David Dewese and Jerry James, the friends that make records as the Foxymorons, met at church camp when they were in high school. They discovered they had an affinity for noisy, primitive rock bands. Since they both played rudimentary guitar, they thought about starting a band. Eventually, the duo honed its chops and began writing and recording. Although they’d never played live, their debut album, Calcutta, got stellar reviews in Pitchfork and Paste. As soon as it was out, Dewese moved to Nashville to play in an alt-country band. James stayed in Texas. They’ve maintained a long-distance collaboration ever since. New LP Fake Yoga has elements drawn from country and pop music, including Beach Boys-flavored harmonies, but the album is dominated by their distorted, almost metallic guitar work. James and Dewese will be guest editing magnetmagazine.com all week. Read our new feature on them.
James: I love Yo La Tengo. But who doesn’t, right? The strummy gorgeousness of Fakebook, the squalls of feedback on Painful, Ira Kaplan’s striped T-shirts. Wait, what? My band and our friends have always been drawn to artists with strong personal identities. As much as we might talk about an artist’s work (e.g., “What did the band sound like?”), whenever one of us encounters a well-known artist up-close, our gang tends to ask, “What were they wearing?” I think it’s interesting how artists present themselves to the world. There’s Wes Anderson’s translucent glasses and Clarks Wallabees; Jeff Tweedy’s denim jacket; Stephen Malkmus’ rumpled button-downs; Woody Allen’s corduroy and tweed. But for me, Ira Kaplan’s understated striped T-shirts and blue jeans are especially iconic. There’s something unimpeachable about this choice of uniform. (And surely it’s a conscious choice. The NY Times should do one of its “Profile In Style” features on Ira, complete with a photo of his stack of striped tees.) It’s an item of clothing that at once manages to channel both childhood and sophistication. Charlie Brown, Joey Ramone and Jean Seberg all rolled into one. A striped T-shirt contains possibilities; it’s beautifully simple and subversive and confrontational. Kind of like Yo La Tengo’s music can be, I guess. Maybe he wears it to subtly complement their particular brand of rock ‘n’ roll? Maybe I’m reading too much into it. I mean it’s just a T-shirt. But as Diana Vreeland once said, “You gotta have style. It helps you get down the stairs. It helps you get up in the morning. It’s a way of life.” I couldn’t agree more. I’m planning to see Yo La Tengo in February. Here’s hoping Mr. Kaplan walks onstage in stripes.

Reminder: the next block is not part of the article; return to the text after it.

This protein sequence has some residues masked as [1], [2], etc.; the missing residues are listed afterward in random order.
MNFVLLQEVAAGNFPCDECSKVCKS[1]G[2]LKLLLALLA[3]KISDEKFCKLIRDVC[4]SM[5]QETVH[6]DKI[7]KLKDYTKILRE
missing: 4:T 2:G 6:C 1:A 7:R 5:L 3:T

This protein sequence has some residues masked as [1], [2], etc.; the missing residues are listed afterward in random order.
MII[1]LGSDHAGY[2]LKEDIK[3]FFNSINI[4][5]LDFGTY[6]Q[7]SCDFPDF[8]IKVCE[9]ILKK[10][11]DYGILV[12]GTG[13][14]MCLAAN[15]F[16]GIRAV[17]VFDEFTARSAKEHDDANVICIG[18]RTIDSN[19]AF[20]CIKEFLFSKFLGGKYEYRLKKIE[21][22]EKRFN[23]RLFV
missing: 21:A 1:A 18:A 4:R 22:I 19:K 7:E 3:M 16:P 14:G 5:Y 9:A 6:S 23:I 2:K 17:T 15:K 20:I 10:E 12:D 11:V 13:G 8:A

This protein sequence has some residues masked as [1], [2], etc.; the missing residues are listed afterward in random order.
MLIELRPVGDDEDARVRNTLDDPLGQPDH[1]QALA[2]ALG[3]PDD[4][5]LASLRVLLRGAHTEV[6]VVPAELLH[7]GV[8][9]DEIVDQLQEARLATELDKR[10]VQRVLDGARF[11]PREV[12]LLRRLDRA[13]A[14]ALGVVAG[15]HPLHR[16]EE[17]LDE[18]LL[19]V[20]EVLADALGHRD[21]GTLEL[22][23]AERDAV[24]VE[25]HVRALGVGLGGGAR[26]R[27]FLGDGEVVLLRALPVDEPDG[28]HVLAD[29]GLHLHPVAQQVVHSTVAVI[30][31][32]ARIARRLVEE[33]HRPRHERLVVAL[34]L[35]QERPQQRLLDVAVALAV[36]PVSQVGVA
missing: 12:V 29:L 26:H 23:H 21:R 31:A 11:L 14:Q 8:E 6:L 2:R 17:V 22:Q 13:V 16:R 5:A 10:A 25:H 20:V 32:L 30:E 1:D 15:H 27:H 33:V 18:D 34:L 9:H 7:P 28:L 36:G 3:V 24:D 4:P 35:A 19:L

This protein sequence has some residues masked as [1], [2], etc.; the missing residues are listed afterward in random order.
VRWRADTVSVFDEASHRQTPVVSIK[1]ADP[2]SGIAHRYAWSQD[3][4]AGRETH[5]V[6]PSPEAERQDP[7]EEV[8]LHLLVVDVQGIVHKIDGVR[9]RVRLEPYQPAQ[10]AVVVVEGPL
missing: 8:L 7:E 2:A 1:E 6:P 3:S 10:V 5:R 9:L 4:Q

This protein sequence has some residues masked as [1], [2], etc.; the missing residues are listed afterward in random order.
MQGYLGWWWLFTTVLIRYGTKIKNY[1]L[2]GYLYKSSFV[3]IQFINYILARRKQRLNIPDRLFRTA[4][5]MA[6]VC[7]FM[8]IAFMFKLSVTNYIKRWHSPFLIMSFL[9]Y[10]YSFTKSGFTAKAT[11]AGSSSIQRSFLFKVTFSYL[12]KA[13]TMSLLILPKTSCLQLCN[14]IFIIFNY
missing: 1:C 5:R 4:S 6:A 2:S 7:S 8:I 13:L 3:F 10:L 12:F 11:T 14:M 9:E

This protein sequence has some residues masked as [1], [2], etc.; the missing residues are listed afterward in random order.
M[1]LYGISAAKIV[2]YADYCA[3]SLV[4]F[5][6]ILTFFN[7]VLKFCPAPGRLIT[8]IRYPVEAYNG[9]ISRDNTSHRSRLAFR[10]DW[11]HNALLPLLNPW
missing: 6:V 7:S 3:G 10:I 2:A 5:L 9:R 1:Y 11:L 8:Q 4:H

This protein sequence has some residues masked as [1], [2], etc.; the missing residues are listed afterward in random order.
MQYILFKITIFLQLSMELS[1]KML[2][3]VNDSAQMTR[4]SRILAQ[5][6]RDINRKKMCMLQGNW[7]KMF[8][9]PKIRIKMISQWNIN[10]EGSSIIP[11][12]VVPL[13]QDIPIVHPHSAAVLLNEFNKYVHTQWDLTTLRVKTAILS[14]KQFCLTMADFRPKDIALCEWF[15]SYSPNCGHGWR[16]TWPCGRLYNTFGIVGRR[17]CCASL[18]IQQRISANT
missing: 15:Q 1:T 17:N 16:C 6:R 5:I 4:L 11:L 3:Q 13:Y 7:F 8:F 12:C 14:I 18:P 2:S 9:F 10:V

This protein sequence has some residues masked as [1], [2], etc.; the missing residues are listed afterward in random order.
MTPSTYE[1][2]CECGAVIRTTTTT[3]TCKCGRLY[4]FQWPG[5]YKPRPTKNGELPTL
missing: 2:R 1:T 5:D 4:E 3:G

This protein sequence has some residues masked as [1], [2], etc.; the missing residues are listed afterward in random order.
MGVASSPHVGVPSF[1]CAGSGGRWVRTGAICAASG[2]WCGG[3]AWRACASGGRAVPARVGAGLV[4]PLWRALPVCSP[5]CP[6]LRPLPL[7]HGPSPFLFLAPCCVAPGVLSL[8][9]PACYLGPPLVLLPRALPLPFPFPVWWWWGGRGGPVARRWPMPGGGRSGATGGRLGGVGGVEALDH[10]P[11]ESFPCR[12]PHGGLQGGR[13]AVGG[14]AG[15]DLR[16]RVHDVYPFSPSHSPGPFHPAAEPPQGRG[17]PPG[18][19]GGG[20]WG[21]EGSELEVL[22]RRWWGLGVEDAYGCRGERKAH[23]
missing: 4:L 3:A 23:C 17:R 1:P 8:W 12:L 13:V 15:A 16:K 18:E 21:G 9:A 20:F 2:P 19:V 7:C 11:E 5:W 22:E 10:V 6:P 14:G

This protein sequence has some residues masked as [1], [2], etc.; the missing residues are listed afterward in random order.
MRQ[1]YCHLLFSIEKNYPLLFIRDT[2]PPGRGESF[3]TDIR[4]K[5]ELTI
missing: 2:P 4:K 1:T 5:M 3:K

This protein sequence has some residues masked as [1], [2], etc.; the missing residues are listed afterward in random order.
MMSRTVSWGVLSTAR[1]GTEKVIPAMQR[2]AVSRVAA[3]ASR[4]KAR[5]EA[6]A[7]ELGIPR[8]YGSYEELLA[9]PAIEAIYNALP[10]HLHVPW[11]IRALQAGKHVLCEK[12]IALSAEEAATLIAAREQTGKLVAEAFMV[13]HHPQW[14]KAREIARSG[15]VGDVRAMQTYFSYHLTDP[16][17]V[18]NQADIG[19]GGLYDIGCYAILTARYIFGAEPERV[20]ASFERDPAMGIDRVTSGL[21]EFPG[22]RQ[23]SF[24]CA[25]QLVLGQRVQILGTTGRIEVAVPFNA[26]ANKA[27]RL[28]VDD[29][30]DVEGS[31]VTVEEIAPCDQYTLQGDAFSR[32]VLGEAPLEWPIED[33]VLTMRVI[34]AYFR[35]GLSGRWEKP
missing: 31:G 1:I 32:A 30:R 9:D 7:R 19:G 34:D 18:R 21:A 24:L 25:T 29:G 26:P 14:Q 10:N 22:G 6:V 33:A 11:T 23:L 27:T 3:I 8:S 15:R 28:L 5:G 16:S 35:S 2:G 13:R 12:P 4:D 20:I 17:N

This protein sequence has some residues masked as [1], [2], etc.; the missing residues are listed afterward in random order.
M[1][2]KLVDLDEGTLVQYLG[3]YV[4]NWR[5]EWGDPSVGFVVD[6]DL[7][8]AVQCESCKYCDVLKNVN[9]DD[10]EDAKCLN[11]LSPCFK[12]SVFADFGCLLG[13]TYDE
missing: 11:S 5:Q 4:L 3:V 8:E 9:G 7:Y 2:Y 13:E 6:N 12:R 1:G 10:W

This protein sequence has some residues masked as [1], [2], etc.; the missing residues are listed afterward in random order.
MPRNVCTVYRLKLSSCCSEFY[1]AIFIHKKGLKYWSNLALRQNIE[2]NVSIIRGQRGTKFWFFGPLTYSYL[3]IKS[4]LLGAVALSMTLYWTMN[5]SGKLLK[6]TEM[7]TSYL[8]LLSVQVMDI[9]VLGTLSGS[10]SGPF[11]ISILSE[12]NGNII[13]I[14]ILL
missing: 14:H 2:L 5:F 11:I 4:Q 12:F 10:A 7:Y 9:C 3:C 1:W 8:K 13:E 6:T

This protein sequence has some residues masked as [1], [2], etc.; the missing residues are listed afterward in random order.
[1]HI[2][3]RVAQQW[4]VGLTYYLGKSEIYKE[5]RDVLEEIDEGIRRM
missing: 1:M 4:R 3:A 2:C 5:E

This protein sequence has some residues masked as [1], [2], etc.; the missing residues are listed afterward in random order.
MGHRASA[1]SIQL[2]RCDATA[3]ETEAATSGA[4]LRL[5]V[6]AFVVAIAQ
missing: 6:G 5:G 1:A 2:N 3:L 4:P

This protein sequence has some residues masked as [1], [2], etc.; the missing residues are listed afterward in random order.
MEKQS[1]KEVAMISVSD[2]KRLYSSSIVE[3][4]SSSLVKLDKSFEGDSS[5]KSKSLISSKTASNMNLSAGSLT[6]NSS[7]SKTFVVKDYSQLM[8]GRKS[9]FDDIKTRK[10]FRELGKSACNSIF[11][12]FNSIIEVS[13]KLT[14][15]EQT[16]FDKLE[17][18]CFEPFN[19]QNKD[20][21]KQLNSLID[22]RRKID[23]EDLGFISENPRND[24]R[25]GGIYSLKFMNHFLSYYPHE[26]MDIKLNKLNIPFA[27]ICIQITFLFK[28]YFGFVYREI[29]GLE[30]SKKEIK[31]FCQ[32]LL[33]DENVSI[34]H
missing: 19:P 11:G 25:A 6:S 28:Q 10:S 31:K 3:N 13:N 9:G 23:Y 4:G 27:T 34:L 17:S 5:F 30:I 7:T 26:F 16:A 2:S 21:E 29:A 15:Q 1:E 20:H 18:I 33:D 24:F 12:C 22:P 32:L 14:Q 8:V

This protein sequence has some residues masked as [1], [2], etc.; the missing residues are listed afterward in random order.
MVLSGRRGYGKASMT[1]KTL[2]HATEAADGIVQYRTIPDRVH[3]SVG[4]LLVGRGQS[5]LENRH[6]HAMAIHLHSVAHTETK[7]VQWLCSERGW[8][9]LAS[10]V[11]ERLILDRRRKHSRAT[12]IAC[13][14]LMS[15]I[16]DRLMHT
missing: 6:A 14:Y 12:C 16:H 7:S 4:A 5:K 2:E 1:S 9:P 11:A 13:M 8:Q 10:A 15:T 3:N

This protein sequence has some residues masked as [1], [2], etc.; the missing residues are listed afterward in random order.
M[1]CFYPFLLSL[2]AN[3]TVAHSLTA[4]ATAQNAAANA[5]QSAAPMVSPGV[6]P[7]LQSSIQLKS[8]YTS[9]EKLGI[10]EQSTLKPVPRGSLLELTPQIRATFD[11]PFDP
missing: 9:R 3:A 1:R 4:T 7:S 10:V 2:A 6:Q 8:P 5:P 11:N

More photos after the jump.